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OCD: Intrusive Thought or Realistic Thought?

I once had an OCD client who had a teacher yell at her. She became fearful of this teacher and started having obsessive thoughts he would pull her out of class to threaten or scold her. Because he had yelled at her once, her obsession was based on a good-sized kernel of truth. However, as often happens to people suffering with OCD, the obsession was a gross exaggeration of the realistic risk. She struggled immensely with discerning what was realistic and what was intrusive. How does one begin to tell the difference?

Helping teens grow and families improve connection,
Lauren Goodman, MS, MFT

Starting School During a Pandemic

It’s confusing. Life is not making sense the way it normally does because none of us knows what’s coming. We have no idea when things will return to normal, or if the normal we’re used to will even exist again. Here’s a 1 minute video of how to cope with the uncertainty.

Helping teens grow and families improve connection,
Lauren Goodman, MS, MFT

Thank You Teenagers

Sometimes you teach me. You have been incredible throughout quarantine. Teenagers, you’ve been honest with your disappointment, loneliness and sadness, but you’ve also been amazingly resilient. Every one of you I’ve seen in therapy in the last two months have expressed reasons you’re thankful. You’ve all been thoughtful and you have all tolerated this with less complaining than the adults I know!

Helping teens grow and families improve connection,
Lauren Goodman, MS, MFT

COVID-19: Don’t Languish or Be Anxious

“I can’t stand this anymore! I’m bored and I’m anxious. When will it end?” One of my clients was lamenting to me yesterday about living through this COVID-19 crisis. His feelings pretty much sum up all our sentiments. Because we all wish for a sense of control, and some of us are languishing on our couches without routine, here’s a quick video that might help a little.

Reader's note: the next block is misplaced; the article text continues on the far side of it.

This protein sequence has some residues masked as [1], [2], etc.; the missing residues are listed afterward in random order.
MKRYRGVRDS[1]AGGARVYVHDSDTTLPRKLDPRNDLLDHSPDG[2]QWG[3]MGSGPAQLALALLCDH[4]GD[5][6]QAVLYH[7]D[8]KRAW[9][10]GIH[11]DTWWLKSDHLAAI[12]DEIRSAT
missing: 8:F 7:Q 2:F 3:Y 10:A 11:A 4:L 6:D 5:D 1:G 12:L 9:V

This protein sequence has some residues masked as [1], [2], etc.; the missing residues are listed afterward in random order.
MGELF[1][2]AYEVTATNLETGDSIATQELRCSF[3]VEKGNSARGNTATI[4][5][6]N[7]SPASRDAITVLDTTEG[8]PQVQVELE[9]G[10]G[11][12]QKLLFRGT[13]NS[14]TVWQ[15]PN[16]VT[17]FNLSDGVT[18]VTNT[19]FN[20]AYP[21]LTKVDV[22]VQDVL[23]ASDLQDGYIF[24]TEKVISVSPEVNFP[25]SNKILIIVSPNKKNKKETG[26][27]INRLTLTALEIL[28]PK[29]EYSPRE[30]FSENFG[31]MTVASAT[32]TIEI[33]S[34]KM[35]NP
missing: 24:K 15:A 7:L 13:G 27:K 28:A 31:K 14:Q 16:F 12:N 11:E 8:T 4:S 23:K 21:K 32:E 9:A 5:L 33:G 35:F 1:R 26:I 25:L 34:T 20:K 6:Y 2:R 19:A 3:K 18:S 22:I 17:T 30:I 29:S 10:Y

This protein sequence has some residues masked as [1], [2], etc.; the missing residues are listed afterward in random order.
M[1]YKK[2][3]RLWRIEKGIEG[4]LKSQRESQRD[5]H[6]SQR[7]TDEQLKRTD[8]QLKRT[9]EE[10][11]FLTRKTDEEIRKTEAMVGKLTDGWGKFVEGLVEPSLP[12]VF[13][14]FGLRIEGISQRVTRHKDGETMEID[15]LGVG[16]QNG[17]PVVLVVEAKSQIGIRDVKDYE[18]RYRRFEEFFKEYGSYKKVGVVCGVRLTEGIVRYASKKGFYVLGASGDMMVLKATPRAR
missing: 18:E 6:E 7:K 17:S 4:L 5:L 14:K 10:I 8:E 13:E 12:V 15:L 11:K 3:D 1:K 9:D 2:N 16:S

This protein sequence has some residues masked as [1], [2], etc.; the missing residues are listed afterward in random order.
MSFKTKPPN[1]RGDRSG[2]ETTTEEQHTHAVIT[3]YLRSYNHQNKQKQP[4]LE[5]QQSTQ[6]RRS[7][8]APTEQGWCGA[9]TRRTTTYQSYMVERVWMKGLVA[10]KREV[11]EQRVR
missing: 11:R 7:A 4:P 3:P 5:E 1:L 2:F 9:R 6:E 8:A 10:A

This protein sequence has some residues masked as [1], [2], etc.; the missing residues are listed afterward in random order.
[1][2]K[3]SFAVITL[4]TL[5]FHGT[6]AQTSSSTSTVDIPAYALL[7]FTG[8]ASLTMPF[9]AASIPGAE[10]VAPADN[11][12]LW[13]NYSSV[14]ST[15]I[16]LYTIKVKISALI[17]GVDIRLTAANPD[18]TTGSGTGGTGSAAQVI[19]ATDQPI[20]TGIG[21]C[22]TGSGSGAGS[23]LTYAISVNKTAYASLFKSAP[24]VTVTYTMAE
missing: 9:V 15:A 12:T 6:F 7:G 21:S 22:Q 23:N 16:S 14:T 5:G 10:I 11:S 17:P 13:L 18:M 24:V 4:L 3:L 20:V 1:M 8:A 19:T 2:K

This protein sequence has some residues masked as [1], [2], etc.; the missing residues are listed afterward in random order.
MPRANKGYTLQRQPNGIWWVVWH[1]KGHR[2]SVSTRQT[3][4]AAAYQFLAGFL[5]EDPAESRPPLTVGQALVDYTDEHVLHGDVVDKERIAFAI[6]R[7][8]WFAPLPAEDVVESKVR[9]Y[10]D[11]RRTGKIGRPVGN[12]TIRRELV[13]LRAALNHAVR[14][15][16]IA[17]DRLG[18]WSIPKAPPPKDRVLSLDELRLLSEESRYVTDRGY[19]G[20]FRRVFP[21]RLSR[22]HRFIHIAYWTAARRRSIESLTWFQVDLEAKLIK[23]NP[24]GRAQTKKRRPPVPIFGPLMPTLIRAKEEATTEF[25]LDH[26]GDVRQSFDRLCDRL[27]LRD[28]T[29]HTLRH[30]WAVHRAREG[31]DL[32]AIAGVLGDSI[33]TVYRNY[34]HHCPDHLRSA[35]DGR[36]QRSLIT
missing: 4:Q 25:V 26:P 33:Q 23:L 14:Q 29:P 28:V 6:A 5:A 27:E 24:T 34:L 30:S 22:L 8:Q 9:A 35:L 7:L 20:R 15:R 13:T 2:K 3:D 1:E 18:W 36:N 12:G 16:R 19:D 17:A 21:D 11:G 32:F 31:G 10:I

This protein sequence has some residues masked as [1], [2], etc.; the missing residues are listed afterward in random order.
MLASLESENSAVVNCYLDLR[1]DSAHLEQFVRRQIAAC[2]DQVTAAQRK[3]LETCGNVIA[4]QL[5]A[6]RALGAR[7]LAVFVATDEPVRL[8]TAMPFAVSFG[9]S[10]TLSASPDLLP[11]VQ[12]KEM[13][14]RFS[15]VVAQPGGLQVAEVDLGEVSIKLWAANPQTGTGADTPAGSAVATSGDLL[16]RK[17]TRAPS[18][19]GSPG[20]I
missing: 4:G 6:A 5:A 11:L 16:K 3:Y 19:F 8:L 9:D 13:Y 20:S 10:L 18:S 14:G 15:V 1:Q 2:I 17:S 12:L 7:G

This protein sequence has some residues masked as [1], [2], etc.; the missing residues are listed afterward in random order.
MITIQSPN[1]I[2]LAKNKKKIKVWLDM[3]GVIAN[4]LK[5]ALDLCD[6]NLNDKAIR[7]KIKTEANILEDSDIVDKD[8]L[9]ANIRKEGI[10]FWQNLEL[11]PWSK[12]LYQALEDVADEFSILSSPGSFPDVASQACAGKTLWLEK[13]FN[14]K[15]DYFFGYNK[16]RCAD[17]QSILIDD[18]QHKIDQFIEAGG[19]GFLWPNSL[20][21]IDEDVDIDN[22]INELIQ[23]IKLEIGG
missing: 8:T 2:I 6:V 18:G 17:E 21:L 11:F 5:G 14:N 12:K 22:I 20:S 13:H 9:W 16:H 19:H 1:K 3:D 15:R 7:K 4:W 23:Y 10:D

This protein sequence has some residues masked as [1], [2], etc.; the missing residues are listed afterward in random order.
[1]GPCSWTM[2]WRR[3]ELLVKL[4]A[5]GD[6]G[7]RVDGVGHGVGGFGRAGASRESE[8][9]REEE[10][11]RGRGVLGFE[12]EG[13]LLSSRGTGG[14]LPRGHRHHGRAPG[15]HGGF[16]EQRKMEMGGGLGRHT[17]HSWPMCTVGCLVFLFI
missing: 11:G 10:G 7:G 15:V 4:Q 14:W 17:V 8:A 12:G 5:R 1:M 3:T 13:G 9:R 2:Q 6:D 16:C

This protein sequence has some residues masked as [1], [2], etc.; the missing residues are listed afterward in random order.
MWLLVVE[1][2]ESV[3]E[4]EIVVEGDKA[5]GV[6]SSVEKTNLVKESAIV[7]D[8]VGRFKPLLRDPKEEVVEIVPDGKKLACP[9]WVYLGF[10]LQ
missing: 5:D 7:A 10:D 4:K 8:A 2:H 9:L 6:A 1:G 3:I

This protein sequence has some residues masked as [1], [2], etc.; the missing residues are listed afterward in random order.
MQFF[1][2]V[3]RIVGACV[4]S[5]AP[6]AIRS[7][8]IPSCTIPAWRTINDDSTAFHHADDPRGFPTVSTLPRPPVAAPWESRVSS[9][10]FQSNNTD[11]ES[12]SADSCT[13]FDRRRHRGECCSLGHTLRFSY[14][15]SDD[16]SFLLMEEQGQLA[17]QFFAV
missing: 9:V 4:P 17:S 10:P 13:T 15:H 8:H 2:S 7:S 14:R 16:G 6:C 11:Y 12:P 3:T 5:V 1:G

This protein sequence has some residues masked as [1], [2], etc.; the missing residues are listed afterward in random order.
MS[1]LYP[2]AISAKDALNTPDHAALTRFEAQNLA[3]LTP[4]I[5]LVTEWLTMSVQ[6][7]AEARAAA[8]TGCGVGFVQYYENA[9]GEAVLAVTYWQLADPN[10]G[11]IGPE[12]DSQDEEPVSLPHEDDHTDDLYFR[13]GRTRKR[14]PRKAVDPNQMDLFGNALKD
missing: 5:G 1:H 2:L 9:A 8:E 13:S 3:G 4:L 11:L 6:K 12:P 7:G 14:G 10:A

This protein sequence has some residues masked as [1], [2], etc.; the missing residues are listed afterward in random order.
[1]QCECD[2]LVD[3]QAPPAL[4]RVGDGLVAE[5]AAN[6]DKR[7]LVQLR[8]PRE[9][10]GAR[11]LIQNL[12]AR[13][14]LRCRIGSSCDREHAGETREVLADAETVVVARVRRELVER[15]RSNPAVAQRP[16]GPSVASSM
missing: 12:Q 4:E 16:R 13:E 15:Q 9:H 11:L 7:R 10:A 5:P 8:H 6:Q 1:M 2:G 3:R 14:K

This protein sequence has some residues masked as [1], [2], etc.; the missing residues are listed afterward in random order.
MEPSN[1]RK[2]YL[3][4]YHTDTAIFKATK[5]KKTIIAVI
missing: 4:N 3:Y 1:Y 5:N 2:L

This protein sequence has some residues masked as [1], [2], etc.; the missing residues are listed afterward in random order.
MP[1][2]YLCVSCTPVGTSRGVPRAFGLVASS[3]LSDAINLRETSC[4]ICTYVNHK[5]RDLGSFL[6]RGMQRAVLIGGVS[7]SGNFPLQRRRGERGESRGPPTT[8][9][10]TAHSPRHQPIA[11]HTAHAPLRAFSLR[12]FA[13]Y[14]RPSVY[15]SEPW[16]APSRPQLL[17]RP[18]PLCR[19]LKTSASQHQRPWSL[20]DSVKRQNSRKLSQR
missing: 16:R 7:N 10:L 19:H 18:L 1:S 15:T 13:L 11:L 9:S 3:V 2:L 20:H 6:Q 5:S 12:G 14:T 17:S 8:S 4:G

Helping teens grow and families improve connection,
Lauren Goodman, MS, MFT

Teaching Teens to be Thankful

Teaching your teenagers to be thankful helps in for the rest of their lives. Image courtesy of freedigitalphotos.net

Teaching your teenagers to be thankful helps in for the rest of their lives.
Image courtesy of freedigitalphotos.net

Considering we’re all stuck at home during this COVID-19 crisis, posting about thankfulness feels important.  Without thankfulness each of us will spend our time wishing for things to be normal.  Since this day only happens once, there’s no sense in focusing on what you don’t have.  Gratitude is one of the best ways to feel happy, have others love being around you, and enjoy your life.  If you can teach your children how to feel grateful, they will enjoy their days far more than someone who is entitled.